Ex-NBA Star Chris Bosh Claims He’s Done With The NFL Over Lack Of Black Head Coaches

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Like Neil Young coming out of left field to announce he’s boycotting Spotify and pulling his hits off the music-sharing platform, former NBA great and Basketball Hall of Famer Chris Bosh announced this week he’s fed up with the NFL and he’s boycotting the league.

His reason? The league doesn’t employ enough black head coaches.

“Over the last few weeks, I’ve watched the discrimination behind that disparity play out in real time,” Bosh wrote on his website. I’m happy anytime anyone gets a job, but it sure seems like the white guys are having an easier time becoming head coaches and general managers nowadays, while Black coaches are held to an entirely different standard.”

Bosh also wrote on Twitter how he wants to be able to watch the Super Bowl with his kids “knowing they’ll see people who look like them on the field and the sidelines.”

“I want them to know that the next great strategic mind might belong to a coach who isn’t necessarily white.”

And until the NFL fixes it, Bosh says he’s done with the NFL. DONE! No more NFL for this guy.

It’s possible Bosh wasn’t a big NFL guy to begin with. He spent two paragraphs in his manifesto explaining how unfair it was for Brian Flores to be fired when the Lions have given Dan Campbell two seasons as head coach.

Seriously, Bosh wrote that.

“After all, have you seen the coaches and executives who were rewarded for posting records worse than Flores’ this year? Let’s go to Detroit first: a few weeks after the Dolphins’ decision, the Lions chose to keep their new head coach—despite finishing the season at 3-13. And that’s a year after going 5-11! I’m not trying to get personal, but this is sports,” Bosh writes. “A record is what it is.”

A quick look at Pro Football Reference shows that it’s Dan’s first year in Detroit.

As for how many black head coaches it would take for Bosh to watch the NFL again, he hasn’t answered that. He also hasn’t listed his full demands.

Bosh also doesn’t address the Flores-Tua situation that was described to OutKick’s Armando Salguero as being “shitty.” Flores was said to be “really hard” on Tua and allegedly told people within the organization that “We’ll never win a championship with this guy.”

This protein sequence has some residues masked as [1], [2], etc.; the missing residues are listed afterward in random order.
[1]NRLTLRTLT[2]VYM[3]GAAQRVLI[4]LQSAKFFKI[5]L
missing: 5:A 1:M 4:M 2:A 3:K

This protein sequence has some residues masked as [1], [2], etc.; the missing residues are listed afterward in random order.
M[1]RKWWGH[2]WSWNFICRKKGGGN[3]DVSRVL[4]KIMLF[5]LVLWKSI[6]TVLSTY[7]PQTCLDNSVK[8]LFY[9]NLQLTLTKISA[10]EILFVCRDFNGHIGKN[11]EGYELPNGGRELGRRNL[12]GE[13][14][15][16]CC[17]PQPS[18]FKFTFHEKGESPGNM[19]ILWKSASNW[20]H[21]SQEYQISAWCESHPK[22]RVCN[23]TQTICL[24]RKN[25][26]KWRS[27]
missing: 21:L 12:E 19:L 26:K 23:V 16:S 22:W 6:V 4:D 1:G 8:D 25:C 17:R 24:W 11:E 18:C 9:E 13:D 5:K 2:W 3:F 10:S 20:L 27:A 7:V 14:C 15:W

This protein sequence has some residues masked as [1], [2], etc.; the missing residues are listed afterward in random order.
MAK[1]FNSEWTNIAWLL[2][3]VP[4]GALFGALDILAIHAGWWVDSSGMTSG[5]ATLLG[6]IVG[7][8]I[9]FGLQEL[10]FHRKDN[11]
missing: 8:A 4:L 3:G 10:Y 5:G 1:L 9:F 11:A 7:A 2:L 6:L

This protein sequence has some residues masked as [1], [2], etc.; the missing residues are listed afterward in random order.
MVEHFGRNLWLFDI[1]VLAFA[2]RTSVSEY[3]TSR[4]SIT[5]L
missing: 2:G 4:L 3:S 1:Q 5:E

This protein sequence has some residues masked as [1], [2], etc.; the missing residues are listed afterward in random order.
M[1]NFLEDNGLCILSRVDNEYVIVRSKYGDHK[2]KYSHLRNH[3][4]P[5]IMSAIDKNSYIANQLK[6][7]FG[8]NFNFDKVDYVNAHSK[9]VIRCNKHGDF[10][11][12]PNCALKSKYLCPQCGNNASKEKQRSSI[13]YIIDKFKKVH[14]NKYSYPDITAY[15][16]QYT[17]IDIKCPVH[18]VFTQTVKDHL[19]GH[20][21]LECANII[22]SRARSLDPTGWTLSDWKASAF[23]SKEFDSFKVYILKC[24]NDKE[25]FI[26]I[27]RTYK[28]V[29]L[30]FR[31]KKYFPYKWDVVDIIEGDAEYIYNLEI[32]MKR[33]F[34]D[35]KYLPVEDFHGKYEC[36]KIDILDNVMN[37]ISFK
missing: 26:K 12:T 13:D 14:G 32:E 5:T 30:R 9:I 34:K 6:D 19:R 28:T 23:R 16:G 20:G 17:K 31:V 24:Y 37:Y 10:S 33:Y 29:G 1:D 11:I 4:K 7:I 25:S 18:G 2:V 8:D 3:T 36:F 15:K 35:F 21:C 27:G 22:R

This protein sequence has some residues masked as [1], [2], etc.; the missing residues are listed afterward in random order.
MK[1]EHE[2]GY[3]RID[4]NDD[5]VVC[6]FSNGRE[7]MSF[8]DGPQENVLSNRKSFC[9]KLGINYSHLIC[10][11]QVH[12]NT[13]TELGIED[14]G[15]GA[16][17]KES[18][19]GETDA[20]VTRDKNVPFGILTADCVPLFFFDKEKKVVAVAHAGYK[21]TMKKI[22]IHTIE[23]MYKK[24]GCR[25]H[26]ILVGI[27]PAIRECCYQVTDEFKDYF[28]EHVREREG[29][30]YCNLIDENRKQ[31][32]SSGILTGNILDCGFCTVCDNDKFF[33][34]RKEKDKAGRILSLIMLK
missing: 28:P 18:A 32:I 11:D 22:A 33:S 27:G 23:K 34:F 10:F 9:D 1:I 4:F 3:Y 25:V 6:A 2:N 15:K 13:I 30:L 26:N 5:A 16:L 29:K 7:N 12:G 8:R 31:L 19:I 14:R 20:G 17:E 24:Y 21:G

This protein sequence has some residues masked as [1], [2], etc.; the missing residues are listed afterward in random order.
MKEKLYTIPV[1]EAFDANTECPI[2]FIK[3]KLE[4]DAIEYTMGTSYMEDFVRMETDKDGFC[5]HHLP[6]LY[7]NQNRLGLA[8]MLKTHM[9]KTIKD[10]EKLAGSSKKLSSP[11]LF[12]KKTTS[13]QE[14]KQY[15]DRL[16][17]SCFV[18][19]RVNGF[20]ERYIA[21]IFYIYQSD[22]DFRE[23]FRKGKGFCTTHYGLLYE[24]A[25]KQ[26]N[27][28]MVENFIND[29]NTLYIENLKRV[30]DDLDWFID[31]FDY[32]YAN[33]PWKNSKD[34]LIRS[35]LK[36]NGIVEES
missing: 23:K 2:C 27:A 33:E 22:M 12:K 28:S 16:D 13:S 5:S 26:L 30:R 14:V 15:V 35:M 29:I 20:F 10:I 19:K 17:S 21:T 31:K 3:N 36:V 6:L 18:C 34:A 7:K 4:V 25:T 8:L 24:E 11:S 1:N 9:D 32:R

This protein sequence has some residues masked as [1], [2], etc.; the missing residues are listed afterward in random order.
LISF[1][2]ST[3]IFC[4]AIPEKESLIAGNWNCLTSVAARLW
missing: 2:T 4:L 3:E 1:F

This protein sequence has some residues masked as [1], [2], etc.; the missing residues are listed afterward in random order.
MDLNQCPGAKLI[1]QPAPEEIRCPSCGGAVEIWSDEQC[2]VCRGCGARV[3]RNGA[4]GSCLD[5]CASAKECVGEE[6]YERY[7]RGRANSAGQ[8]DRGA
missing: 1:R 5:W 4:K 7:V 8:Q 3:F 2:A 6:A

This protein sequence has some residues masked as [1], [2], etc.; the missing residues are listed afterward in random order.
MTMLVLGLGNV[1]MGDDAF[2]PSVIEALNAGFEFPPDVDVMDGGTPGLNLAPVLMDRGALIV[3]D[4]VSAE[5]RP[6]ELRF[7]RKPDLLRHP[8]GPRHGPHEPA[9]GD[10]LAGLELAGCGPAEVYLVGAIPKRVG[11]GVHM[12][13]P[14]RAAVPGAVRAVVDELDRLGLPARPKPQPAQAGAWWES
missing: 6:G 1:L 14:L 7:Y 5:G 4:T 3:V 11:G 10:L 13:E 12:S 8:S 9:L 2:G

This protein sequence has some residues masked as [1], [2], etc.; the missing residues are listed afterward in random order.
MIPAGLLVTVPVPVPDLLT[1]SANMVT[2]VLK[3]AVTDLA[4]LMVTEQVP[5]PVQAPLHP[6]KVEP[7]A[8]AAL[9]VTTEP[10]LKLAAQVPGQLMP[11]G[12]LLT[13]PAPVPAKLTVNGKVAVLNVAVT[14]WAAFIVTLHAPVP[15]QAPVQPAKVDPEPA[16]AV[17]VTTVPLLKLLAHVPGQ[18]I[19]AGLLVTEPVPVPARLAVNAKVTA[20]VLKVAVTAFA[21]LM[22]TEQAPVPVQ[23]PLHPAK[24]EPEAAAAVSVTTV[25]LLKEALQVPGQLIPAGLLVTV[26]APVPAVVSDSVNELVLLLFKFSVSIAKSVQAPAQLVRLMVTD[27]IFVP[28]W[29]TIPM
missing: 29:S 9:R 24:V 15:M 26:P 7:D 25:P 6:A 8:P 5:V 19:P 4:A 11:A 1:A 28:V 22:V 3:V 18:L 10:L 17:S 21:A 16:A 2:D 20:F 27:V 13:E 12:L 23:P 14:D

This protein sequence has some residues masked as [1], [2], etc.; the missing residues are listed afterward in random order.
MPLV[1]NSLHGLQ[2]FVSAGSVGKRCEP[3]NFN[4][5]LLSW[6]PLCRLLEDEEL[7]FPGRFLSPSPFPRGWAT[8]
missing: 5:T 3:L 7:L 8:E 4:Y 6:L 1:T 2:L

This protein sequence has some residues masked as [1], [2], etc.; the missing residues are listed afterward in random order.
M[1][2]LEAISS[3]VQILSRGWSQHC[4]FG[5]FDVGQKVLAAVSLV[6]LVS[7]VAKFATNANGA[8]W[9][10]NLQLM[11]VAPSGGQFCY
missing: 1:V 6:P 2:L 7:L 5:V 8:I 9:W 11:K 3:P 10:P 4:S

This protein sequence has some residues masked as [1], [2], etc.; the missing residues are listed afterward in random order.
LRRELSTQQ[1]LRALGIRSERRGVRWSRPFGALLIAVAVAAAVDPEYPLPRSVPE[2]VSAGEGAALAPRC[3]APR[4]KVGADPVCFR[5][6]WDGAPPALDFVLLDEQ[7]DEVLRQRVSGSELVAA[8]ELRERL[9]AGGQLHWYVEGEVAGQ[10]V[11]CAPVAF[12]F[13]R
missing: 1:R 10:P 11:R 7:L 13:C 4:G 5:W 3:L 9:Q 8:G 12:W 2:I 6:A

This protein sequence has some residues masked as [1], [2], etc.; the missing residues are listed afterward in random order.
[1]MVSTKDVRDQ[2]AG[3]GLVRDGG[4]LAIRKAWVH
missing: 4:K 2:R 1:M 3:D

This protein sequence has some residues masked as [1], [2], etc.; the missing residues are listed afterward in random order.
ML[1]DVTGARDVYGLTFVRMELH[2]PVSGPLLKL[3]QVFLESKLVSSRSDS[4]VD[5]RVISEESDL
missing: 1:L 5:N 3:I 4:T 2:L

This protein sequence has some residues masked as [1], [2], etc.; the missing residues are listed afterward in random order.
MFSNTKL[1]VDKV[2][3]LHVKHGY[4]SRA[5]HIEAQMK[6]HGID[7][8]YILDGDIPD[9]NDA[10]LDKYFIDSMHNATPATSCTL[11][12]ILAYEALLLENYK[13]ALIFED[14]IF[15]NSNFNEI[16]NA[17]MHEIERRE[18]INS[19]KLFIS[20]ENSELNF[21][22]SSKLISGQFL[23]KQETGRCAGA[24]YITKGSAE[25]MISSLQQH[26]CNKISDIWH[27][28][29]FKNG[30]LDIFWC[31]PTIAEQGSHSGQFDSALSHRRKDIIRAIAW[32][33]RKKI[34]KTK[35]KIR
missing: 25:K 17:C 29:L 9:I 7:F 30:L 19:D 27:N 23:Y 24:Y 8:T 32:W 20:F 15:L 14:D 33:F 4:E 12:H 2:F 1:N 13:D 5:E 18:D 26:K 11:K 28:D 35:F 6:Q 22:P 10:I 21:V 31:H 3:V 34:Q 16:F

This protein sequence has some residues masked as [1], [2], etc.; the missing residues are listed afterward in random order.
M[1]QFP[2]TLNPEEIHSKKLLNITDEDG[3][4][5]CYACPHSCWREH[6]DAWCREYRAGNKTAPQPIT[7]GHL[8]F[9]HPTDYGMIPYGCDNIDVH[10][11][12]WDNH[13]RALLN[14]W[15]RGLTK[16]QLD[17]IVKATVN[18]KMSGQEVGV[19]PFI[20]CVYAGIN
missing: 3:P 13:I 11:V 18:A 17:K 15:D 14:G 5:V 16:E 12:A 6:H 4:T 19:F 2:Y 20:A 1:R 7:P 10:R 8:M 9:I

And, as Salguero writes, that caused a rift with Dolphins’ general manager Chris Grier, who is black.



Written by Joe Kinsey

Joe Kinsey is the Senior Director of Content of OutKick and the editor of the Morning Screencaps column that examines a variety of stories taking place in real America.

Kinsey is also the founder of OutKick’s Thursday Night Mowing League, America’s largest virtual mowing league.

Kinsey graduated from University of Toledo.


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  1. All the pandering, slogans on the field/helmets and million of dollars to organizations still couldn’t save the NFL. I am sure it will be racist that both QBs in the super bowl are white soon enough.

  2. “I want to be able to watch the Super Bowl next to my kids, knowing they’ll see people who look like them on the field and the sidelines”

    Oh Chris, like the NBA?? The sidelines of the NFL is 60% black players. I guess 5x your representation in society isn’t enough.

  3. Twitter went below 34 after hours today, it was 85 a year ago. Facebook, or Meta, or whatever the fuck it is now, just missed earnings and dropped 23% after hours… the long and short of it is that no one gives a shit what this guy thinks and pontificates about on social media, he might as well be alone on a mountain peeing into the wind.

  4. Fritz Pollard*, Tony Dungy*, Marvin Lewis, Hue Jackson, Dennis Green, Lovie Smith*, Mike Singletary, Herman Edwards, Ray Rhodes, Jim Caldwell*, Art Shell, Todd Bowles, Vance Joseph, Steve Wilks, Romeo Crennell, Raheem Morris, Leslie Frazier

  5. I want to be able to watch the Super Bowl commercials and not think I live in a 3rd world country where white people are not the majority. A half time show that my 9-year-old can watch too, not some profane crap from out of touch rappers and an over the hill Mary J. Blige.

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